For Kyle Correa-Brady JD/MBA Program Beneficial for Business Success
Business lawyers are an important part of the team that help businesses form, grow, and succeed. Indeed, UC Law’s business law pathway help students build a strong foundation. However, some students choose to take it a stepfurther—by augmenting their legal degree with an MBA to become as well-rounded a professional as possible. Kyle Correa-Brady ’14 is one such student.
Correa-Brady moved to Cincinnati with his family when he was three, living here until he began college at the University of Virginia. There, he majored in both history and economics, and minored in English. After graduating, he took one year off and moved to Austin, TX, where he had the opportunity to work at a law firm. This was a chance to explore whether he indeed wanted to pursue a legal education. When he realized he definitely wanted to go to law school, Correa-Brady returned home to Cincinnati for the College of Law’s program. Important to his decision to attend UC Law was the fact that the school has a joint degree program through which he could also pursue an MBA.
In the joint degree program, Correa-Brady spent his first year as a full-time law student, participating in the school’s first year curriculum just like a regular law student. His second year, however, he left the law school to take graduate business courses, graduating from the Carl H. Linder College of Business with his MBA after nine months. Then, he returned to the law school to complete his remaining two years of legal coursework, with the goal of graduating with his degree this May.
“When I entered law school, I always knew I had an interest in business and that I had an interest in corporate law,” said Correa-Brady of his motivation to participate in the joint degree program. In his first semester at UC Law he began to apply for the MBA program and he took the GMAT over winter break.
“Once I was accepted, it was a no-brainer for me. All transactional lawyers need to know their clients and their clients are usually business men and women. If a lawyer can't read a balance sheet or breakdown the accounting issues, they are less helpful to their clients.”
Correa-Brady understands the worlds of law and business intersect and, given his interest in corporate law and business, he knew that the MBA would prove important and beneficial in assisting and counseling his clients down the road.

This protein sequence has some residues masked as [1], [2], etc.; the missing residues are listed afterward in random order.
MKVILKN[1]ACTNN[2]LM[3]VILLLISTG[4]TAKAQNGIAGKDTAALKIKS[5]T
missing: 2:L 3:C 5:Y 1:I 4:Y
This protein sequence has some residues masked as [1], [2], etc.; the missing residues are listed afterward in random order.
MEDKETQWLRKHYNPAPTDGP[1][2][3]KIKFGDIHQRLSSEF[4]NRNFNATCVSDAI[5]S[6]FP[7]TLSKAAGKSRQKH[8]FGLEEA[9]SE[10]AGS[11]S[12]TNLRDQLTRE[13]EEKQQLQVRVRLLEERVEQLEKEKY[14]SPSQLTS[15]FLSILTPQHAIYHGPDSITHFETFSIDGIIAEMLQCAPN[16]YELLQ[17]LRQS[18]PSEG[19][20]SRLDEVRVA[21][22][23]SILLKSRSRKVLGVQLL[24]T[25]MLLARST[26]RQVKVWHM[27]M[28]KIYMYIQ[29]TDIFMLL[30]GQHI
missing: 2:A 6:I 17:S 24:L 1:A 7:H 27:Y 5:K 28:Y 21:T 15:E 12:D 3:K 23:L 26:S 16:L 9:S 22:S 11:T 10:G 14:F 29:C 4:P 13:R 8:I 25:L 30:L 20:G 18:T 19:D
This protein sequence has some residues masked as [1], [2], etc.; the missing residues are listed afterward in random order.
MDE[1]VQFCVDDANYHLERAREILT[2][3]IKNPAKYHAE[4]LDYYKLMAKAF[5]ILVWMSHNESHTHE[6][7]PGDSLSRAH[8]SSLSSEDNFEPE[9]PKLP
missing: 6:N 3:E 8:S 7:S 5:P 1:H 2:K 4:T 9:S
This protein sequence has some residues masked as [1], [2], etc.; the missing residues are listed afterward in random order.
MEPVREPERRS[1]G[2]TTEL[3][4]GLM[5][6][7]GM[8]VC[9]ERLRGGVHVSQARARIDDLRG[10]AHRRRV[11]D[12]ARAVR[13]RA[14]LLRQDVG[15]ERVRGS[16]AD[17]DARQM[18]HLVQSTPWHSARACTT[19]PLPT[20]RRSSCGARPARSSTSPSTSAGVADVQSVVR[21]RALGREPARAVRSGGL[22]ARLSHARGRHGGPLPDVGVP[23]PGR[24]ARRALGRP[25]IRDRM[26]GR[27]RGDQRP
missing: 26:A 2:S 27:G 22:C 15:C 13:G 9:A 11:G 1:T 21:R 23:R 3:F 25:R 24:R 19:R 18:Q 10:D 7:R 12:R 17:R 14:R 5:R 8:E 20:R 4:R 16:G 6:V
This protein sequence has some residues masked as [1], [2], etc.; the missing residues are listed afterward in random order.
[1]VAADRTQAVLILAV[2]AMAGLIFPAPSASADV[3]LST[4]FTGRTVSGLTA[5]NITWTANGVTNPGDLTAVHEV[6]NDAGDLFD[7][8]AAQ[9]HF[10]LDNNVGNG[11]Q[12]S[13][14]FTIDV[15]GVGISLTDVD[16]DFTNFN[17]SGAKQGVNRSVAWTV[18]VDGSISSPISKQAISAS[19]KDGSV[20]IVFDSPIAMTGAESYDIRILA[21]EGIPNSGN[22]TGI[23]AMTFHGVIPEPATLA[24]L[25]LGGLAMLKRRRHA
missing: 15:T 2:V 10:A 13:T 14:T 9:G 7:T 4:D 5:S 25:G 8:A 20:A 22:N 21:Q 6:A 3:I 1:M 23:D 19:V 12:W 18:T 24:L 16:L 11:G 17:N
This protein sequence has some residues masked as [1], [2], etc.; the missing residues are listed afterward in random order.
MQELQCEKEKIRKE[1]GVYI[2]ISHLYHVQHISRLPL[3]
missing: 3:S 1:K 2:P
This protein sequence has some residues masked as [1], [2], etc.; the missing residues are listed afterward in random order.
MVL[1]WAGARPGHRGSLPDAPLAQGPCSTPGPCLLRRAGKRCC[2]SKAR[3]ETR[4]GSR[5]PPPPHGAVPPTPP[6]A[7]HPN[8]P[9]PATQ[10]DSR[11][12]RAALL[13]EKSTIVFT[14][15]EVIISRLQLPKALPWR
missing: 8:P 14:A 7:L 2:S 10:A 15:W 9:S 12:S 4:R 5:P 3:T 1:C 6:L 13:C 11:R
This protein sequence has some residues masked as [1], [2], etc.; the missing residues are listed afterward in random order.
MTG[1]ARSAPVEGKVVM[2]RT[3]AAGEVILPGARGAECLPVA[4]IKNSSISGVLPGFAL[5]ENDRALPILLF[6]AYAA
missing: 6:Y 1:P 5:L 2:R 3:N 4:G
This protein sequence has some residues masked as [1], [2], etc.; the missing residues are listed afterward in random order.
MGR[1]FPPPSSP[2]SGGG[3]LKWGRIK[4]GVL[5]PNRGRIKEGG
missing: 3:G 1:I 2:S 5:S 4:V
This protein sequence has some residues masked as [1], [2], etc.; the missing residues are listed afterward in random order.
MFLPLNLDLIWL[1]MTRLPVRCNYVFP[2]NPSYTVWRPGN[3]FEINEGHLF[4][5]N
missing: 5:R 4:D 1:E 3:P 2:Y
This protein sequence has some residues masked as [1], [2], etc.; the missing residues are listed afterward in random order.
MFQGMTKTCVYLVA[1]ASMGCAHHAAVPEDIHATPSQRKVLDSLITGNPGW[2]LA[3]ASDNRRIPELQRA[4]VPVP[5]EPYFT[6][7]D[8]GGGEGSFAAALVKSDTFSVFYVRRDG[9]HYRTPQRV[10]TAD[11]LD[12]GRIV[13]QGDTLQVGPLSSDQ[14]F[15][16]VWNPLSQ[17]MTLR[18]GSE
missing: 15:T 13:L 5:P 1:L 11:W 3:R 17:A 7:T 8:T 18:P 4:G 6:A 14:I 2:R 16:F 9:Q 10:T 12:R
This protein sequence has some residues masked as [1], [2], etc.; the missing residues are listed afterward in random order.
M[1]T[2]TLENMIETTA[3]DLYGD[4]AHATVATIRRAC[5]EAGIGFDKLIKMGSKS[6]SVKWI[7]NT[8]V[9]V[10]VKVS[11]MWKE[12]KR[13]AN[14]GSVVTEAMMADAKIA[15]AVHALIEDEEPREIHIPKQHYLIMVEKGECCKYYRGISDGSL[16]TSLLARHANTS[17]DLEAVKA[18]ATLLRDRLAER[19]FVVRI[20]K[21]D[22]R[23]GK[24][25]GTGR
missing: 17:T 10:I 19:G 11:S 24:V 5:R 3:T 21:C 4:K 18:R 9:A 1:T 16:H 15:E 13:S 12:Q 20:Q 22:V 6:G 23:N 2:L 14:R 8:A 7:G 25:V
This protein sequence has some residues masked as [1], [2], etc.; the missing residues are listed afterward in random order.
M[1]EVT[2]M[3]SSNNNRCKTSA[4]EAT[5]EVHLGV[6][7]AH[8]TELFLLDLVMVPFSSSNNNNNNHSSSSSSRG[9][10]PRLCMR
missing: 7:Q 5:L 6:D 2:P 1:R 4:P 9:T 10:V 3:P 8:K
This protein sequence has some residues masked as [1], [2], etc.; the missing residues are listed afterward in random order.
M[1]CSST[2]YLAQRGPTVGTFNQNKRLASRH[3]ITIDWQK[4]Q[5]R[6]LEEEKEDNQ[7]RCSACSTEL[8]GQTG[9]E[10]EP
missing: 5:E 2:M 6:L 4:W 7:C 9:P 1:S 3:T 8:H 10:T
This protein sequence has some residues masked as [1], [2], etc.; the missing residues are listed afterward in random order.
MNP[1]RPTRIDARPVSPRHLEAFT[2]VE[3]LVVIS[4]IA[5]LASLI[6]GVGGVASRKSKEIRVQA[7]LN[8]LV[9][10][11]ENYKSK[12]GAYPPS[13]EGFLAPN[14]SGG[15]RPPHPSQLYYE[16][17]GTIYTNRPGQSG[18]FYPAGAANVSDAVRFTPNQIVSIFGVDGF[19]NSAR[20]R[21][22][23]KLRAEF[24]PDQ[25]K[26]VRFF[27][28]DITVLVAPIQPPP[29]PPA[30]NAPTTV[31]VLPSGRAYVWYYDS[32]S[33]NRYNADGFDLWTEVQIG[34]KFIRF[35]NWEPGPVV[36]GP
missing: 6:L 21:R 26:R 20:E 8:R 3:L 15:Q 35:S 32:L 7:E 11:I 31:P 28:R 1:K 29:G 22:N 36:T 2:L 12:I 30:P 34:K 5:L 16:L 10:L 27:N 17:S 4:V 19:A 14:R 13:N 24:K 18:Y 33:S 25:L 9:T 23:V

Building a Career Through Practical Experiences
At UC Law, Correa-Brady has enjoyed a number of practical experiences, using the time to build out his resume and hone his skills. During the summer of 2012, he worked at firm Strauss Troy. Last spring (2013) he worked at Fifth Third Bank. “This job gave me the first opportunity to apply my MBA and JD knowledge in a professional environment,” he shared of his experience at the bank. “I still did all legal work, but I was able to apply business knowledge to the work I did.” That fall he got another opportunity to explore working at a large corporation when he worked with Kroger Inc. To top it off, in the summer between his time at Fifth Third Bank and Kroger, he worked at Medpace, a top-ranked, mid-sized clinical research organization. He has continued to work there during this academic year, his last at UC Law.
Lessons Learned About a Joint Degree
Kyle advised that students considering a joint degree carefully consider why they are doing the program and to weigh the pros and cons. If one decides in favor of gaining both degrees, however, he is a strong proponent of getting them together. He left this bit of advice: “Nowadays, most of the news we hear whether coming out with an MBA or a JD is very negative. The economy still hasn’t recovered and the job market is rough out there. But I believe that when deciding to do a joint degree program, your decision should be made with a mind toward the long term – not the short term. And as the economy does turn around, I believe that you won’t regret the extra work put in for the extra degree now.”
Eric Munas '15